- What do teachers learn from deep engagement with cultural organisations?
- How do teachers translate this learning into the classroom?
- What do pupils gain from these learning experiences?
- What do the two different models of teacher professional development at Tate and RSC offer and achieve?
See the findings of the project and explore fascinating insights through the project blogs that feature the voices of students and teachers interviewed during the research.
I don’t want to be an artist – why bother studying art?
Art may not be your favourite subject, but studying the arts alongside other subjects significantly boosts student achievement. Schools that integrate arts into their curriculum show improved student performance in Maths, English, critical thinking and verbal skills.
Arts education can also help with developing skills and ways of working that will benefit you in the future in whatever career you choose.
- The leading people in any field are those who can think creatively and innovatively. These are skills that employers value alongside qualifications. Making and participating in the arts aids the development of these skills
- When you study art you learn to work both independently and collaboratively, you also gain experience in time management – skillsets valued by employers
- Studying the arts teaches determination and resilience – qualities useful to any career. It teaches us that it is okay to fail, to not get things totally right the first time and to have the courage to start again. As a drama student at King Ethelbert’s School, Kent commented: ‘Like with every yes, there is like 10 nos… It has taught me that if I work on it, I will get there eventually. It is determination and commitment. It has definitely helped’
Is art good for society and communities generally?
Arts and cultural learning is more important than ever for the health of our communities and our society
Creativity is essential in a global economy that needs a workforce that is knowledgeable, imaginative and innovative. Studying arts subjects also increases social mobility – encouraging and motivating students from low-income families to go into higher education. Studying the arts can also help with understanding, interpreting and negotiating the complexities and diversity of society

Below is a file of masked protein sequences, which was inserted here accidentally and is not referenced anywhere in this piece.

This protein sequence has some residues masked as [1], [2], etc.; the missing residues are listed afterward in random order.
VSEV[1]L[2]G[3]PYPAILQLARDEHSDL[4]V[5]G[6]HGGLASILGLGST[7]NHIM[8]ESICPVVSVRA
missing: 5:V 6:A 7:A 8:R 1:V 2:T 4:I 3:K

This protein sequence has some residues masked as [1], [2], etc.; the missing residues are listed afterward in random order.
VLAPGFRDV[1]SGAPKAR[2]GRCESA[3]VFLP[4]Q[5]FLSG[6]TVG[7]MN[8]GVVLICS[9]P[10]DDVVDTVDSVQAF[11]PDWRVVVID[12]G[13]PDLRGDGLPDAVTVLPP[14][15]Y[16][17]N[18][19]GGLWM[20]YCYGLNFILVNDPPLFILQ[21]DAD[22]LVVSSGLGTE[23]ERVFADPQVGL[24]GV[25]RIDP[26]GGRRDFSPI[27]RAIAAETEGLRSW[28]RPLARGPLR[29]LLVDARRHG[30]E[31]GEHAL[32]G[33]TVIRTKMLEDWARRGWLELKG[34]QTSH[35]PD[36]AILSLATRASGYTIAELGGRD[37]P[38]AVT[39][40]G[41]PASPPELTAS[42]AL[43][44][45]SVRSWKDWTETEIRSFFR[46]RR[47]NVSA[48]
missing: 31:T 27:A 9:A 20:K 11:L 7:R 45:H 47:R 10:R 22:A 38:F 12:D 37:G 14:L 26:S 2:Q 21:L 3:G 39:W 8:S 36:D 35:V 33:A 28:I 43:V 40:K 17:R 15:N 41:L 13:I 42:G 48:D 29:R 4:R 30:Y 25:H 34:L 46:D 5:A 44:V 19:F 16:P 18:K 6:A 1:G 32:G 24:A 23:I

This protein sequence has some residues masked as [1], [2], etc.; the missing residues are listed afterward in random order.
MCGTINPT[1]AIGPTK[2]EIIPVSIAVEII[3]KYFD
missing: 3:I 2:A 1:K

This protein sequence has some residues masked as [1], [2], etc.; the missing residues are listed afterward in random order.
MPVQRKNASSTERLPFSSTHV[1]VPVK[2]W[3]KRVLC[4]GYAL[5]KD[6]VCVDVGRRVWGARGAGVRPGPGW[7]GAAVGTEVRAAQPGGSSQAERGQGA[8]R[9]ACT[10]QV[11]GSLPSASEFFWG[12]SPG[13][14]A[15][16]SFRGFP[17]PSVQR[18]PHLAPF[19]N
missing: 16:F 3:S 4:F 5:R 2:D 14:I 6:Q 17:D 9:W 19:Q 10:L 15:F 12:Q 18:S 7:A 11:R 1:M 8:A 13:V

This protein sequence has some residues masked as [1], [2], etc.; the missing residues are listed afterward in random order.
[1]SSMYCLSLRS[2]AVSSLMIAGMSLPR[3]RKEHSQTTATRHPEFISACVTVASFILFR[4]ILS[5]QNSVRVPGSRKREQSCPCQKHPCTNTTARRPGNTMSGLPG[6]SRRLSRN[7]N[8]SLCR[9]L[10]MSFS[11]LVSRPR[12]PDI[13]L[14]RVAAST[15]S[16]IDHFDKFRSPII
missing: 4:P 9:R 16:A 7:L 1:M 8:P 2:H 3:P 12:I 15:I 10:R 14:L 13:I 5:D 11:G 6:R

- Students from low-income families who take part in arts activities at school are three times more likely to take a degree
- By making art a part of the national curriculum, we give the next generation of artists, designers, engineers, creators and cultural leaders the opportunity to develop the imagination and skills that are vital to our future
- Engagement with the arts helps young people develop a sense of their own identity and value. This in turn develops personal responsibility within their school and wider community
- Arts and cultural learning encourages awareness, empathy and appreciation of difference and diversity and the views of others
Tate Collective is for young people aged 15 to 25 years old. Its aim is to facilitate new young audiences in creating, experimenting and engaging in our galleries and online with Tate's collection and exhibitions.
In 2018 Tate launched £5 exhibition tickets for Tate Collective members. If you are 16 to 25 sign-up free to Tate Collective. You don’t have to live in the UK – young people anywhere in the world can join! Enjoy the benefits of exhibition entry for £5 (you can also bring up to three friends to shows, each for £5); as well as discounts in Tate’s cafes and shops.
I love art – but can it be a career?
Studying art and design at school opens the door to a range of careers in the creative industries. The creative industries, which include art, design and music, are an important part of the British economy – one of the areas of the economy that is still growing.
Art lessons at school include teaching functional and useful skills that prepare students for future careers in the arts. Art departments also forge links with arts organisations and creative practitioners, companies and agencies. They organise visits and workshops which provide inspiring opportunities to for students to see what it’s like to ‘do’ a particular job and hear how artists and designers got where they are. As a student at Uxbride High School commented:
If you are interested in pursuing a career in art and design explore our art school and art career resources: